Does Costco Deserve Its High Stock Price?
Meena is a member of The Motley Fool Blog Network -- entries represent the personal opinion of the blogger and are not formally edited.
The second quarter of Costco (NASDAQ: COST)’s fiscal year ended in mid February, with strong results for the membership discount retailer. Revenue, over 95% of which comes from sales as opposed to membership fees, was up 8% compared to the same period in the previous fiscal year. This was essentially in line with Costco’s performance in fiscal Q1. While costs were up as well, the company expanded its margins and pretax income grew 18% for the quarter versus a year earlier (earnings growth was higher due to a lower effective tax rate).
While the company is doing well, the market is currently pricing in high earnings growth at Costco. The stock is trading at 23 times trailing earnings, representing a substantial premium to other discount retailers. Earnings growth has been high, but lower effective tax rates is not a sustainable source of bottom-line growth and over time we’d expect it to become more difficult to Costco to grow its margins. While sales have been doing well, that growth rate might not be enough to justify the current stock price. Wall Street analysts expect only moderate improvements, and so the forward P/E comes out to 21. Costco does have limited exposure to the broader economy with a beta of 0.5, but betas at that level are common among discount retailers.
We can learn which hedge funds and other major investors owned Costco shares as of the beginning of January by turning to our database of 13F filings, which we primarily use to develop investing strategies (we have found, for example, that the most popular small cap stocks among hedge funds outperform the S&P 500 by 18 percentage points per year on average). Our records show that Warren Buffett’s Berkshire Hathaway owned 4.3 million shares of Costco at the end of the fourth quarter of 2012; while 13F data is a little old, Buffett tends to have a longer time horizon for his investments and likely still has a position of some size (find Buffett's favorite stocks). Renaissance Technologies, founded by billionaire Jim Simons, increased its stake to a total of 1.7 million shares see Renaissance's stock picks).
The closest peers for Costco are Wal-Mart (NYSE: WMT) and Target (NYSE: TGT). These two companies trade even with each other at trailing earnings multiples of 16, which means that they carry considerable discounts to Costco as we’d alluded to above. Wal-Mart’s last quarterly report showed 9% earnings growth from a year ago, although some reports have indicated that the retailer is struggling in the current quarter (of course the same may be true for Costco as well, if it is because of general economic conditions). Target’s recent earnings numbers have been a bit weaker (in fact, its last quarter featured 2% lower earnings than the fourth quarter of the last fiscal year although revenue growth was positive), and with its beta being a bit higher than Wal-Mart’s as well it doesn’t seem to be as good a buy. With both of these companies being considerably cheaper than Costco (and therefore requiring less growth to be a good value) Wal-Mart in particular might be worth considering.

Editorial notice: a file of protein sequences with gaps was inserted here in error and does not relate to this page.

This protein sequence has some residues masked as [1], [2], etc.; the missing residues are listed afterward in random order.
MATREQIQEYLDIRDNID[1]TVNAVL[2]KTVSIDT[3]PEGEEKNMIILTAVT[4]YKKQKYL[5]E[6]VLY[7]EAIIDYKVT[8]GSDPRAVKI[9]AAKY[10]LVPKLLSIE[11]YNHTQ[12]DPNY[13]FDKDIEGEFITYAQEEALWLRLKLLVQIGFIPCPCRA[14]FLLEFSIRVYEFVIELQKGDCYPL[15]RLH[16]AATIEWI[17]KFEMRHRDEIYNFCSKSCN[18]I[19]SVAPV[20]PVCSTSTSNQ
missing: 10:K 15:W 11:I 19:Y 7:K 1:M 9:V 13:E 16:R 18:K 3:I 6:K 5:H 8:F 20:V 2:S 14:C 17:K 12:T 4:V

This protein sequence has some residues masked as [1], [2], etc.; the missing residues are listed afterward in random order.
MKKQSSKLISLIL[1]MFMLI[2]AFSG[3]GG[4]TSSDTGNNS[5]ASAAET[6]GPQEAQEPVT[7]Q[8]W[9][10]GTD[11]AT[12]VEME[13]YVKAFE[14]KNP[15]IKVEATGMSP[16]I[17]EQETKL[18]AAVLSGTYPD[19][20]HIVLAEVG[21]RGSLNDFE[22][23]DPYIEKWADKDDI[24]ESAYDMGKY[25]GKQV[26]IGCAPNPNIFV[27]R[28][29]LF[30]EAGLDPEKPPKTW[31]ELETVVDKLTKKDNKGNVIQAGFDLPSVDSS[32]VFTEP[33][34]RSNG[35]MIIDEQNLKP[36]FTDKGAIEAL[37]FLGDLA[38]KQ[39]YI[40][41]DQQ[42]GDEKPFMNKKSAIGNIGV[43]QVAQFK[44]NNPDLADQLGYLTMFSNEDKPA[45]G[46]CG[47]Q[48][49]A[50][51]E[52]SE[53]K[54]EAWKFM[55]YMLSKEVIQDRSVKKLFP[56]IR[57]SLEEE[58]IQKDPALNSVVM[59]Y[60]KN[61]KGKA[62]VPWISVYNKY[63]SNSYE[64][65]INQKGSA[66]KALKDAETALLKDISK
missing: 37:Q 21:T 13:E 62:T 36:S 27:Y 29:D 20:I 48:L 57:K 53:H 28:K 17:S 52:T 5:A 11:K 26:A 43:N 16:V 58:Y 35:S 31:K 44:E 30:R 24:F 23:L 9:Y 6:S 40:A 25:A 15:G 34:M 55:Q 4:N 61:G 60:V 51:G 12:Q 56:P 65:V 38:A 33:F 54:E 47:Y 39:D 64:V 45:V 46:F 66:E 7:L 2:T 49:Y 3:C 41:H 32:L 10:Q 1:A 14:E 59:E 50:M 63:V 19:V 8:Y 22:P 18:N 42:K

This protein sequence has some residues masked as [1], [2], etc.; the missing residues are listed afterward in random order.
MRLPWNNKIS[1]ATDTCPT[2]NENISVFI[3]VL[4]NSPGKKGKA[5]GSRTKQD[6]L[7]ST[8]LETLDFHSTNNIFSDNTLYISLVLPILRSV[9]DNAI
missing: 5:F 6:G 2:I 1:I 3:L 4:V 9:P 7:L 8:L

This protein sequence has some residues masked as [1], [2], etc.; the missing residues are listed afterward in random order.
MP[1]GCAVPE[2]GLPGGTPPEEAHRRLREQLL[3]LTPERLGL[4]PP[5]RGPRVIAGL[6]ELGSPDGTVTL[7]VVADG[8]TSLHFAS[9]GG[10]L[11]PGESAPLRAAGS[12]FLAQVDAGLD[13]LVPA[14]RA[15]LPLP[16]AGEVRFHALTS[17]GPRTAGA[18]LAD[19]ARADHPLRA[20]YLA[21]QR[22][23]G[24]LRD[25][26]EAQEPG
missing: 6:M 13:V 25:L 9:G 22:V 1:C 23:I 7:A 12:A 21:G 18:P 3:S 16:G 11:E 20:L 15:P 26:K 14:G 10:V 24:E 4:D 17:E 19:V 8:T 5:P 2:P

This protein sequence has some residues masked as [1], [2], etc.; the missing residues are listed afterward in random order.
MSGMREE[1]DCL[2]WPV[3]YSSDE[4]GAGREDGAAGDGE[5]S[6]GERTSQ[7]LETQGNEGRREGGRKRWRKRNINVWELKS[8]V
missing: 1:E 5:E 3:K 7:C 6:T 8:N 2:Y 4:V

Other discount retailers include Big Lots (NYSE: BIG) and PriceSmart (NASDAQ: PSMT). Big Lots is the cheapest of all of these companies by earnings multiples, with trailing and forward P/Es of 12 and 10 respectively. There is considerable short interest in the stock, and it is down 20% in the last year, but the company has been achieving at least some growth recently and at that pricing it might be worth taking a closer look at Big Lots. PriceSmart, which operates membership warehouse clubs in Latin America and the Caribbean, reported double-digit growth rates on both top and bottom lines in its most recent quarter compared to the same period in the previous fiscal year. However, investor optimism has bid up the price to 26 times forward earnings estimates. It’s possible that the company is worth its premium to Costco, but we would still be wary when comparing that multiple to revenue growth of about 11%.
Costco is performing better in financial terms than Wal-Mart, Target, and Big Lots, but its pricing in the market is quite a bit higher and so we wouldn’t consider it a good value. In fact, investors who are looking at going long one of those other three companies might consider pairing it with a short in Costco on the theory that if Wal-Mart (for example) is in fact having a bad quarter than that company should be as well.
This article is written by Matt Doiron and edited by Meena Krishnamsetty. They don't own shares in any of the stocks mentioned in this article. The Motley Fool recommends Costco Wholesale and PriceSmart. The Motley Fool owns shares of Big Lots and Costco Wholesale. Try any of our Foolish newsletter services free for 30 days. We Fools may not all hold the same opinions, but we all believe that considering a diverse range of insights makes us better investors. The Motley Fool has a disclosure policy. Is this post wrong? Click here. Think you can do better? Join us and write your own!